Romo has grown into leader for Cowboys

OXNARD, Calif. — It was one of the most surreal days in the history of the Dallas Cowboys. And it indirectly served as the launching pad for Tony Romo to become the starting quarterback.

On the morning of Aug. 4, 2004, no one could figure out why starting quarterback Quincy Carter wasn’t on the practice field. Still in his pajamas, he’d been pulled from his hotel room earlier that morning to be informed of his release after failing a drug test. Vinny Testaverde took over as starting quarterback and he was backed up by Drew Henson, whom the Cowboys paid a $3 million signing bonus.

Romo had shown flashes of the improvisational skills that would become his calling card, but some of that drove head coach Bill Parcells crazy. The Cowboys would not have kept four quarterbacks on the roster, so in a lot of ways Carter’s departure provided the opening Romo desperately needed leading up to the ’04 season.

Now, it’s easy to forget about Romo’s humble beginnings with the Cowboys. He has become one of the most recognizable and polarizing players in the league. Based on where he came from as an undrafted free agent out of Division II Eastern Illinois, Romo has been an unqualified success. But all the gaudy numbers and headlines have been undermined by his lack of success in the postseason.

His failures tend to happen on an epic scale (see last season’s losses to the Jets and Lions), but he’s still the Cowboys’ best hope of getting back to the Super Bowl. Over the past two years, he has become more and more comfortable dealing with all the pressure and criticism that comes with playing quarterback for the Cowboys. He seemed to grow in stature with his teammates during last year’s lockout because he organized and ran all the practices. And in this camp, there are hardly any signs of the laid-back Romo that took the league by storm six games into the 2006 season.

He’s more exacting during team drills, and he has no problem jumping on his teammates when they make a mistake. Fans have longed for Romo to show more emotion when things go poorly, and it appears that’s happening. Romo has subscribed to Jason Witten’s “shut up and play” mantra so far in camp.

While other players linger following practice to visit with reporters, the Cowboys quarterback has quickly exited the field. He’s been strictly business in this camp. His coaches have been praising his work ethic for years, but they admit he’s ramped things up even more heading into this season. As a result, he’ll be rewarded with even more responsibility this season.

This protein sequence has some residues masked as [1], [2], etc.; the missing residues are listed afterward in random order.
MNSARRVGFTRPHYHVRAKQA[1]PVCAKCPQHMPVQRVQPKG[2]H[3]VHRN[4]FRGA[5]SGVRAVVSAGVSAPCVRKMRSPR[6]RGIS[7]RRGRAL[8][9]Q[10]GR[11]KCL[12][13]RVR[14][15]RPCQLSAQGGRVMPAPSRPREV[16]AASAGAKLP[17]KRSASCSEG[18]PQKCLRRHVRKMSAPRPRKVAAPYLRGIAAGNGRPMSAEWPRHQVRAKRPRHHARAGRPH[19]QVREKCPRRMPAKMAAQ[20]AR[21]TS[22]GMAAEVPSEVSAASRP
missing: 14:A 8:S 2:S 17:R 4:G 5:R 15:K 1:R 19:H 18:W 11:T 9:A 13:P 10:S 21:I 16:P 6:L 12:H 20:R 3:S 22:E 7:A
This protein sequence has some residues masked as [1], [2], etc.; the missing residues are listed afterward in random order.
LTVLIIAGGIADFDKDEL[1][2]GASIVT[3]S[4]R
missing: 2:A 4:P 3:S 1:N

“We’re going to give him more freedom to do things at the line of scrimmage this season,” quarterbacks coach Wade Wilson told on Tuesday. “He’s always had some options, but he’s earned the right to do more.”

If that gives you a queasy feeling to hear that Romo will have more freedom than ever, you’re probably not alone. He had perhaps his best overall season in the league (31 TDs, 10 INTs) in 2011, but he made back-breaking mistakes in those losses to the Jets and Lions. Wilson, who has been on the Cowboys staff since 2007, and Garrett have tried to convince Romo over the years that it’s OK to punt at times. They’ve never wanted to discourage him from using his remarkable improv skills, but they want him to be more selective with those moments.

“His competitiveness is a double-edged sword as much as anyone I’ve ever been around,” said Wilson. “We’ve tried to get him to only take the high-risk throw when it’s absolutely necessary. That’s where the fine line is really drawn. He can cover a lot of warts with his ability to do things when things break down. But he needs to do those things at the proper time.”

Wilson agrees that Romo has become more demonstrative with his teammates. What drives the quarterback nuts is when a young wide receiver or offensive lineman makes repetitive mistakes. But once he shouts at them for a few moments, he normally calls them over and tries to explain what they did wrong.  

Garrett and Romo have grown on the job together. During his infamous news conference following the 44-6 loss to the Eagles at the end of the ’08 season, Romo hinted that Garrett, then the team’s offensive coordinator, didn’t have the offense properly prepared. But the Cowboys broke through and won a playoff game the following season and Garrett and Romo now seem to have a genuine respect for each other.

The Cowboys head coach marveled earlier this week at how different Romo looks dropping back to pass from when they started working together in ’07. Garrett has said he believes Romo is one of the top quarterbacks in the league, but he wouldn’t bite when I asked for a ranking Tuesday.

“There’s a restaurant up there in Montecito called Lucky’s,” Garrett said. “You should go up to Lucky’s, have a couple of beverages and you guys figure out if he’s a top-five quarterback.”

Garrett knows that his coaching future is largely in the hands of Romo, and he seems comfortable with that. The quarterback has already far exceeded the expectations anyone had for him when he was clinging to a roster spot eight years ago.

Just don’t try telling that to a Cowboys fan.